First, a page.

Clean Energy Is Now Good Business
Clean energy, particularly solar power, has now literarily taken the world by storm. Barriers to entry into renewable energy, and solar energy in particular, are crumbling around the world.
Solar, in particular, is getting cheaper globally!
In Chili, a solar energy auction in August for a solar power farm saw solar prices reach the lowest ever till date…to almosthalf the price of coal (which is the cheapest fuel out there) with $29.10 per megawatt hour (MWh), or $0.029 per kWh. This was a 40% drop in solar price from just last year.
Bid prices for solar power around the world are getting lower as well. According to IRENA, prices range from $0.030 per kWh in UAE to $0.045 per kWh in Mexico, $0.075 per kWh in South Africa and $0.93 per kWh in United Kingdom.
Prices for solar power are also reducing in Nigeria; the Nigerian Minister of Power shared in July 2016 that prices could be as low as $0.11 per kWh (about N35 per kWh with current official exchange rates), a marked reduction locally, but still quite high compared to global prices. We should note that sadly, this is still more than you would pay retail for energy from the fossil-fueled grid (which is N24 per kWh).
Even coal plant owners are recognizing the signs and beginning to jump ship. A study on a major coal plant in Cleveland US in June 2016 showed that energy demands have flat-lined and the revenues from supplying wholesale customers with electricity from the coal plant cannot justify the running costs of the plant. These costs have been increased due to significant environmental compliance costs, aging infrastructure, and increasingly competitive prices for wholesale & retail energy. Due to all these, the plant owners are looking at transitioning sooner from coal! Even Shenhua Group, the largest coal producing company in the largest coal producing country, China, is now building a giant solar plant.
Power Purchasing Agreements are becoming normal!
Now although the costs of solar power is reducing, up-front installation costs for companies is still a massive hurdle to cross. But long-term Power Purchasing Agreements (PPA) are significantly reducing this hurdle and has become the preferred model for companies such as Apple, Google, Microsoft, Walmart, IKEA, and more recently, heavy manufacturers like Dow.
Back home in Nigeria, we've also caught the storm of solar! Despite a relatively low amount in the 2016 budget allocated by the Federal Government to renewable energy as a whole, federal energy agencies and State Governments have been signing clean energy plant agreements with both local and foreign companies. For example, Jigawa state and Nigerian Bulk Electricity Trading Plc signed a 20-year Power Purchase Agreement with independent solar power producer Scatec Solar to develop a 100MW solar plant.
What's more, about 14 different companies have recently signed Power Purchasing Agreements for solar projects (capacities of 50MW to 100MW plants) in nine Nigerian states in 2016 so far! This is great progress considering there were at least 12 projects in the whole of 2015, 20 in 2014, 11 in 2013, 13 in 2012, 1 in 2011, 4 in 2010, with solar projects markedly more than other forms of clean energy from 2015 (See the list here). There has obviously been good improvement in the growth of clean energy projects since 2010.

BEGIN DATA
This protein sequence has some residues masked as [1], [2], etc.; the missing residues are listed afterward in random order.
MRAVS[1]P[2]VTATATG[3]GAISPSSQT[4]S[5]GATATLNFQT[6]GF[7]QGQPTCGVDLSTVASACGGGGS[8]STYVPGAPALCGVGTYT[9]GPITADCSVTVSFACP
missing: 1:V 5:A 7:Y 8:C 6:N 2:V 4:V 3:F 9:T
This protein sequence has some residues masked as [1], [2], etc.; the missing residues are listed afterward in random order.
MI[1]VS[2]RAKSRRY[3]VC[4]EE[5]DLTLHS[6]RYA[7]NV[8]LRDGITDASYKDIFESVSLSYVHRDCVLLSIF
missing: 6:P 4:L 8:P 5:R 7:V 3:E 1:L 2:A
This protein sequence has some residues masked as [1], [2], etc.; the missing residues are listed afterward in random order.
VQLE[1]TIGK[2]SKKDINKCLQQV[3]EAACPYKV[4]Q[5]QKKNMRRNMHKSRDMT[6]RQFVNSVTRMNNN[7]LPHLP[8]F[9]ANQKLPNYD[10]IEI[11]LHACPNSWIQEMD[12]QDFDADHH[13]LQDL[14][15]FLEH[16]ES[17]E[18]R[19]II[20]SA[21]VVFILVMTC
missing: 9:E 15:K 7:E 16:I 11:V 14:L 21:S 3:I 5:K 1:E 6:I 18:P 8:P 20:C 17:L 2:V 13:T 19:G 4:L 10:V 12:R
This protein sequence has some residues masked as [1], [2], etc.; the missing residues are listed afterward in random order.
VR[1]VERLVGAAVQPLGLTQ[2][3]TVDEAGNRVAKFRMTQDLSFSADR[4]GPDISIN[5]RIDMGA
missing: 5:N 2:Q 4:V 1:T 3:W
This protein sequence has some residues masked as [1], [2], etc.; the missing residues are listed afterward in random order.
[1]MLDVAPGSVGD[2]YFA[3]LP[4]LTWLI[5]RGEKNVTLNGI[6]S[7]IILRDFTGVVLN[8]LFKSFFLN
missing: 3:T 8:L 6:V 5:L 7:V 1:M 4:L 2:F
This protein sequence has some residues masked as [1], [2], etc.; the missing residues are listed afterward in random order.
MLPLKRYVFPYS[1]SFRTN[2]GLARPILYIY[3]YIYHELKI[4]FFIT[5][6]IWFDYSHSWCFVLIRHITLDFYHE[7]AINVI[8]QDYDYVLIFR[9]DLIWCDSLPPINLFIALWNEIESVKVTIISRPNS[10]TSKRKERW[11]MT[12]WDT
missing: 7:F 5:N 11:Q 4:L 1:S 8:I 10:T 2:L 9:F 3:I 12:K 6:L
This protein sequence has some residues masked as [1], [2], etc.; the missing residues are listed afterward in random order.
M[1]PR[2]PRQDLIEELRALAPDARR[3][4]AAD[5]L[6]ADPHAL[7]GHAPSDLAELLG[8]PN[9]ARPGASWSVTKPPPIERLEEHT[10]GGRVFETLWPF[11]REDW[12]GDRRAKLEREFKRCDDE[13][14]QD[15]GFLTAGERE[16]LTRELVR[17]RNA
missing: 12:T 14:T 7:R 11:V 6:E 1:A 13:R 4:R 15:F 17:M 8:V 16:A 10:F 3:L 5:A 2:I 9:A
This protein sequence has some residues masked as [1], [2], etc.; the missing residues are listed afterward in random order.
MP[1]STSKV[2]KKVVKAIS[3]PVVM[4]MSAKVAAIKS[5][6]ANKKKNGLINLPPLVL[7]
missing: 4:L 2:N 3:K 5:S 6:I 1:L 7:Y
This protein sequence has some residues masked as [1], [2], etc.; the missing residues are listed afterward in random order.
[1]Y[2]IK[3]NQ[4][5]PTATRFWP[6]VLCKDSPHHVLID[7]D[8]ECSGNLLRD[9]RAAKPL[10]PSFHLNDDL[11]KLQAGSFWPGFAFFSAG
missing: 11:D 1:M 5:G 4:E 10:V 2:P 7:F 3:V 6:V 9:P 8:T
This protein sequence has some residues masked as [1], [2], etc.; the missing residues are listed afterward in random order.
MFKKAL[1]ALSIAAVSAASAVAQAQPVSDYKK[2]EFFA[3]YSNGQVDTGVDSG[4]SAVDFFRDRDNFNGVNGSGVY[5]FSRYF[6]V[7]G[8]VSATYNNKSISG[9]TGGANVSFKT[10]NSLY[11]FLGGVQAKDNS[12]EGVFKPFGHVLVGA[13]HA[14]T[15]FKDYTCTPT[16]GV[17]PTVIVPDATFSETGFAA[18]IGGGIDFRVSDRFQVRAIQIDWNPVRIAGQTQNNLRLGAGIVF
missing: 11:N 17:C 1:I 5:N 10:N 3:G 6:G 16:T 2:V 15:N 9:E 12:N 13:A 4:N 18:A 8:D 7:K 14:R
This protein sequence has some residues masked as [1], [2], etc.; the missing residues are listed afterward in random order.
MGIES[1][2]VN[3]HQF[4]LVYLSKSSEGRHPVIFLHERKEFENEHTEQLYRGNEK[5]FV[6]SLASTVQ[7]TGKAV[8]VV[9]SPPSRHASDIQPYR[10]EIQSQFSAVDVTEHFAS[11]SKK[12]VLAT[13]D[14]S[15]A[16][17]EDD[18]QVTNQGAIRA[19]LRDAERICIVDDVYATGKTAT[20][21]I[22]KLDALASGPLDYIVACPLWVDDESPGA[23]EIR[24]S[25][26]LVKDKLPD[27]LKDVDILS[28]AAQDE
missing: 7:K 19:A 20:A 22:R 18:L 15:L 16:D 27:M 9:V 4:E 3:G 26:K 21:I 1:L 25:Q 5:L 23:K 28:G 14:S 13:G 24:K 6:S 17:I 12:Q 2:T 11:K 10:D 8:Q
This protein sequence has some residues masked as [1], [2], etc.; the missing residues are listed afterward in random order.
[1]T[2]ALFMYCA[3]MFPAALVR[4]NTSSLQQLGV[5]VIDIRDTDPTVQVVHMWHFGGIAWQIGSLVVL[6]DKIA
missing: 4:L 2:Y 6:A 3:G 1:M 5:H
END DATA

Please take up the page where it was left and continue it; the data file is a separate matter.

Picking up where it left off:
There's more and more money in clean energy!
It's also interesting how well clean energy companies are performing globally! A study co-authored by Corporate Knights shows that the Carbon Clean 200 (companies dealing with more than 50% of their energy mix products being clean energy) almost triples the performance of their fossil fuel-heavy counterparts (Carbon Underground 200).
Investors also, are refusing to be left behind! In the World Economic Forum held in January 2016, over 400 investors (representing $24 trillion in combined assets) mobilized themselves pledged to proactively seek out and scale up investments in low-carbon and carbon-resilient investments. That's a huge win for clean energy because the people with the money are backing it! In 2015, global clean energy investment hit US$285.9 billion. I certainly can't wait to see what coming figures will be with this new pledge by investors.
Nigeria is seeing some of this investment come its way too! This August, the Minister of Power & Housing declared that a loan of about $300 million has been secured for solar energy projects of up to 1.15GW (impressive given that Nigeria has only succeeded in producing about 4.5GW in a long time).
Proof of concepts are working!
Essentially, these past couple of years have been extremely optimistic for clean energy, both locally and globally! For one, the sustainability community has been so excited about Costa Rica running completely on clean energy for 113 days in a row as at 23rd August! This has become a Proof of Concept for cities and countries the world over that clean energy alone can sustain communities (although situations are different in each so this needs to be taken into account when replicating in other countries).
Furthermore, a global 2015 survey by International Energy Agency revealed that carbon dioxide emissions from the energy sector has levelled off even though global economy grew over 3%. This implies that our energy needs must have increased. But since a whooping 90% of new electricity generation in 2015 was from clean energy (half of which was from wind btw), it shows that clean energy is perfectly capable of facilitating economic growth - something that has been debatable until recently.
With these new proofs coming to light, and businesses, communities, cities and nations continue to focus on clean energy, it is becoming more and more mainstream. This is what the sustainability community is looking forward to, and it's closer than ever before.